British Embassy, WarsawEdit profile
The new British Embassy Warsaw was built by Mace Group – the Foreign & Commonwealth Office’s Strategic Partner for Construction. It was designed by Stirling Prize nominee Tony Fretton Architects, with a team of British and Polish consultants and including Buro Happold and Schoenaich Landscape Architects Ltd. Porr Polska acted as Mace’s principal sub-contractor.
Set in its own grounds facing onto Ulica Kawalerii on one side and a park on the other in an area of the city devoted to embassies, the building has a serene and formal quality. Its long form is centralized by an attic in an elementally neo-classical way and underlined by the longer figures of the walls and railings enclosing the site. The building is explicit in its conservation of energy; its glass elevations function as the outer skin of a double façade, which provides substantial thermal insulation in winter and relieves heat in the summer. The outer layer, delineated by pale bronze aluminium mullions and mirror glass reflects the sky and trees of the surrounding gardens. Behind this is a more substantial façade of windows set between solid piers and spandrels in a modulated composition of a similar palette. The pale polychromy of this arrangement is a distant relative of the painted stucco buildings of the school of Schinkel, which can be seen across Europe from the Hague to Oslo and here in Warsaw.
One enters the Embassy grounds through a Gate House on Ul Kawalerii. A carriageway leads to a stone clad porte cochère at the centre of the façade. The ground floor is reserved for public activities and features a large space for exhibition and events, and a café that opens onto the garden. Occupying the remainder of the ground floor is the area for Consular Section and UK Border Agency complete with a public waiting area accessed via its own entrance from a route through the grounds. The administrative offices of the Embassy are located on the first and second floor. With an acoustically absorbent ceiling, carpeted floor and double façade, the offices are places of calm efficiency. Workspaces are amply lit with daylight from the glass facades and two generous planted courtyards in the centre of the plan. In the attic at the second floor is the Ambassador’s suite, which looks out on either side to extensive roof terraces. A variety of material finishes are used in the interior. Structural columns are expressed and the windows set between them have mullions and spandrels in light bronze anodised aluminium. The floors are terrazzo or carpeted. The foyer coat cupboard and café screen are made of walnut panels.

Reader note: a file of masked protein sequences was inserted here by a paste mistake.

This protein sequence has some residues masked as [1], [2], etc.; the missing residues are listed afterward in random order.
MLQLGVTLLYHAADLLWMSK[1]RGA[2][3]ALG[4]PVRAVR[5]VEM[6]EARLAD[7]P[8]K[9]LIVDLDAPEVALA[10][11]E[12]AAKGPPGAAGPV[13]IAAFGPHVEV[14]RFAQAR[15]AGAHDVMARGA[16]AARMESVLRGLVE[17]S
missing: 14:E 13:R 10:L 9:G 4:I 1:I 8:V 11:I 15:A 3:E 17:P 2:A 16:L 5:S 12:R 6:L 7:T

Each floor has its own identity through the association between its parts and their relations to the outside world. Public spaces in the ground floor flow from one to another and into the grounds. Open office space in the first floor is given a degree of separation by the interior courts. In the comparatively small Ambassador’s suite the offices will have the scale and quality of cabinets, a theme that continues in the small spaces for sitting that are cut out from the wide areas of planting filling the roof terraces on either side. In its larger form the roof planting relates the terraces to the grounds around the Embassy and the park beyond. With these simple gestures, the Embassy maintains its role in the culture and fabric of Warsaw.